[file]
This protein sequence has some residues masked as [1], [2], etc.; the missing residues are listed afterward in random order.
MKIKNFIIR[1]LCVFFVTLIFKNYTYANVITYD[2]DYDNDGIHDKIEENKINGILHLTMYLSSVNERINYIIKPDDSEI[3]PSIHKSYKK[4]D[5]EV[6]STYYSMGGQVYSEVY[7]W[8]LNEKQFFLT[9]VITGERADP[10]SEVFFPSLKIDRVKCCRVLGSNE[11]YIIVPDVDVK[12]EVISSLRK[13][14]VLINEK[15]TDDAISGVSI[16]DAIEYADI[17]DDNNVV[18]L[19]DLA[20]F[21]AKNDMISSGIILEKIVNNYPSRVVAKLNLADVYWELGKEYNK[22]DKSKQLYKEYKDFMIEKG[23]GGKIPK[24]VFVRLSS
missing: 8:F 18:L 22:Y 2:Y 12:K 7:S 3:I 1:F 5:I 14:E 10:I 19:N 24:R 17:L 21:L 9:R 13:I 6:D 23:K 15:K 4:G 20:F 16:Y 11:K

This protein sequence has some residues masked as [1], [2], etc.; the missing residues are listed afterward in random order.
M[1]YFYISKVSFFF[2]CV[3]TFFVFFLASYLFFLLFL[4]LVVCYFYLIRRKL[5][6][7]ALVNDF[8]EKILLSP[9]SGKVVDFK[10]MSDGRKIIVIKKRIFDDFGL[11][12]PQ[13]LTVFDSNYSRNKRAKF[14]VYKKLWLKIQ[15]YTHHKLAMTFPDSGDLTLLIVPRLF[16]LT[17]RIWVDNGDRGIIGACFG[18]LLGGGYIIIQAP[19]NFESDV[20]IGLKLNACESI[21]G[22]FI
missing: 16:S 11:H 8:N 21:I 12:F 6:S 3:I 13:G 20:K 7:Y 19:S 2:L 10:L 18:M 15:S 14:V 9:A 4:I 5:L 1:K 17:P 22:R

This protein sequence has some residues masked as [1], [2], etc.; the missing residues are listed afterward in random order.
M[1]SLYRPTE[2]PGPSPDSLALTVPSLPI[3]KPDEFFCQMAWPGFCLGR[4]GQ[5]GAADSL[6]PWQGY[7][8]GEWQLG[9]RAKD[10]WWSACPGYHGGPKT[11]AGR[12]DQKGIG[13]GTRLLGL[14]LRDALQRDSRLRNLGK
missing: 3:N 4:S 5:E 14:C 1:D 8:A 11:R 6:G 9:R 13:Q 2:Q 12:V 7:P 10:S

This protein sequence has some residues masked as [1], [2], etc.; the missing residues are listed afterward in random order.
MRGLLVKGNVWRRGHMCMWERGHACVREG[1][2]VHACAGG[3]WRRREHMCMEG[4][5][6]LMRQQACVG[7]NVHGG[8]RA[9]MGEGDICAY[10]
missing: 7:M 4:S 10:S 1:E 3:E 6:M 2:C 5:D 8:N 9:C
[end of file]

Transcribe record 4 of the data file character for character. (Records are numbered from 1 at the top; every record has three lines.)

This protein sequence has some residues masked as [1], [2], etc.; the missing residues are listed afterward in random order.
MRGLLVKGNVWRRGHMCMWERGHACVREG[1][2]VHACAGG[3]WRRREHMCMEG[4][5][6]LMRQQACVG[7]NVHGG[8]RA[9]MGEGDICAY[10]
missing: 7:M 4:S 10:S 1:E 3:E 6:M 2:C 5:D 8:N 9:C